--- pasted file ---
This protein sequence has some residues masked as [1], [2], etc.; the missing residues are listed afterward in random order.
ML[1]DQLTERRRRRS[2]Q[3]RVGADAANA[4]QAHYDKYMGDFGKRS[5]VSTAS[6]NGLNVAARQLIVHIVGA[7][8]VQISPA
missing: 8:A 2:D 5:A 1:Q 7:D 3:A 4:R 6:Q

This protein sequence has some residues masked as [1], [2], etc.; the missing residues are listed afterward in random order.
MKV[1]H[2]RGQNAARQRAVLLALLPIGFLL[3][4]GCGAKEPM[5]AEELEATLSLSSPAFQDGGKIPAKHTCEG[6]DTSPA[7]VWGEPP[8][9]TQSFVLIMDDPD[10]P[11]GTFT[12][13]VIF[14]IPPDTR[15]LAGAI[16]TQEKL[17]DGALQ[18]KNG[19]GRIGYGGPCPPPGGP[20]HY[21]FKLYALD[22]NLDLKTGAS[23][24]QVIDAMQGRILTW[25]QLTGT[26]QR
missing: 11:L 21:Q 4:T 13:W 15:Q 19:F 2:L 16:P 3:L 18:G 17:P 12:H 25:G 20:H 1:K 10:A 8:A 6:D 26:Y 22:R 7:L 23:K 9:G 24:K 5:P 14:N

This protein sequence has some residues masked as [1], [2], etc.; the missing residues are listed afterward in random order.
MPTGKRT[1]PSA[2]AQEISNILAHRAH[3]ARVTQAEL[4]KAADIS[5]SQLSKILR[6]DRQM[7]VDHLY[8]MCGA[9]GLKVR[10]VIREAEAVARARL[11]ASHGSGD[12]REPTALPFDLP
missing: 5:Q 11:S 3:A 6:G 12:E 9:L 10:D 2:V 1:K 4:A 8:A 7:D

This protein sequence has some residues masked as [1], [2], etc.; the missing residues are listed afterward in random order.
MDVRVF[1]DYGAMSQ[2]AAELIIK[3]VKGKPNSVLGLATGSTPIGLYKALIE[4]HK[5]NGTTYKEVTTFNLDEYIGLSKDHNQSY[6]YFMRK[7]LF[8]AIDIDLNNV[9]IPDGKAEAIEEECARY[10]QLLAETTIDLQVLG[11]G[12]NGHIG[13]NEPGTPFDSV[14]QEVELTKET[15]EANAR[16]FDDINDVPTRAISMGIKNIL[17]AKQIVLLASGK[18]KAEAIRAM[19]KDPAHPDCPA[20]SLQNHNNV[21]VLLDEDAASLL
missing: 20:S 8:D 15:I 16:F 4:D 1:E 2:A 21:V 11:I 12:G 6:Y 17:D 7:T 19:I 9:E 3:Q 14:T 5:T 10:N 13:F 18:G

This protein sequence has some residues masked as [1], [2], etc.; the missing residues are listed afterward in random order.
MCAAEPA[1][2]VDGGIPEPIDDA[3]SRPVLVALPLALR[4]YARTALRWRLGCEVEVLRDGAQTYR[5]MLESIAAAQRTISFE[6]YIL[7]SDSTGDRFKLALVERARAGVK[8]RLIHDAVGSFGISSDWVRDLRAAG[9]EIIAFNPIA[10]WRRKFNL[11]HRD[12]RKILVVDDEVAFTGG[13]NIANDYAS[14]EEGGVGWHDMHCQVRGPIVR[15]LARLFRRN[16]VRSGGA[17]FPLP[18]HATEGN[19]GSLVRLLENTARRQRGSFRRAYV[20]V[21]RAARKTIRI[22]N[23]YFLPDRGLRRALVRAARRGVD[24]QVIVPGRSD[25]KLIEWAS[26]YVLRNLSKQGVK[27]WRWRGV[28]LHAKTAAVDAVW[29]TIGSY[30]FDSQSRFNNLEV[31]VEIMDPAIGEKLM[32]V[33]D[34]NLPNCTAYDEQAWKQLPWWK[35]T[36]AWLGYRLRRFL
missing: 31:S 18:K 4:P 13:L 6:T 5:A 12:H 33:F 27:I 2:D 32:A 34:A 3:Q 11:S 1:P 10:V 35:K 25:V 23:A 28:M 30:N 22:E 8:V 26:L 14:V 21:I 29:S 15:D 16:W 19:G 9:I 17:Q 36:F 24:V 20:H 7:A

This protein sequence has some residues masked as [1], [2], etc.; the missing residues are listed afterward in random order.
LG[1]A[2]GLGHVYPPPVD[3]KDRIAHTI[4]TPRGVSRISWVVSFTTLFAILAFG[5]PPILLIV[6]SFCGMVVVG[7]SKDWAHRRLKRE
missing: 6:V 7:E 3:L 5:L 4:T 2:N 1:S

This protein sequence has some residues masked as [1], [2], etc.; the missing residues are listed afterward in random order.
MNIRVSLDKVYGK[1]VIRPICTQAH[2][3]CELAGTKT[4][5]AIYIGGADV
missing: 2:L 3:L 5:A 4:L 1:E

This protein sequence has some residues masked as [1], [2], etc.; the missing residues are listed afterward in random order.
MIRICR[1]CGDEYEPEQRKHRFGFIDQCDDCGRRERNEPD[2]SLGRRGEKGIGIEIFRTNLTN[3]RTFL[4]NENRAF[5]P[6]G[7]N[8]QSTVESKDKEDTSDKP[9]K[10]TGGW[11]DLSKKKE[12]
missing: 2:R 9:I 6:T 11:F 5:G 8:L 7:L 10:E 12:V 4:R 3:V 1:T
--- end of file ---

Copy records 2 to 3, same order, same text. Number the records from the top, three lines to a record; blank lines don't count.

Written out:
This protein sequence has some residues masked as [1], [2], etc.; the missing residues are listed afterward in random order.
MKV[1]H[2]RGQNAARQRAVLLALLPIGFLL[3][4]GCGAKEPM[5]AEELEATLSLSSPAFQDGGKIPAKHTCEG[6]DTSPA[7]VWGEPP[8][9]TQSFVLIMDDPD[10]P[11]GTFT[12][13]VIF[14]IPPDTR[15]LAGAI[16]TQEKL[17]DGALQ[18]KNG[19]GRIGYGGPCPPPGGP[20]HY[21]FKLYALD[22]NLDLKTGAS[23][24]QVIDAMQGRILTW[25]QLTGT[26]QR
missing: 11:L 21:Q 4:T 13:W 15:Q 19:F 2:L 16:P 3:L 18:G 17:P 12:H 25:G 20:H 1:K 10:A 8:A 6:D 26:Y 22:R 7:L 23:K 9:G 24:K 5:P 14:N

This protein sequence has some residues masked as [1], [2], etc.; the missing residues are listed afterward in random order.
MPTGKRT[1]PSA[2]AQEISNILAHRAH[3]ARVTQAEL[4]KAADIS[5]SQLSKILR[6]DRQM[7]VDHLY[8]MCGA[9]GLKVR[10]VIREAEAVARARL[11]ASHGSGD[12]REPTALPFDLP
missing: 5:Q 11:S 3:A 6:G 12:E 9:L 10:D 2:V 1:K 4:A 8:A 7:D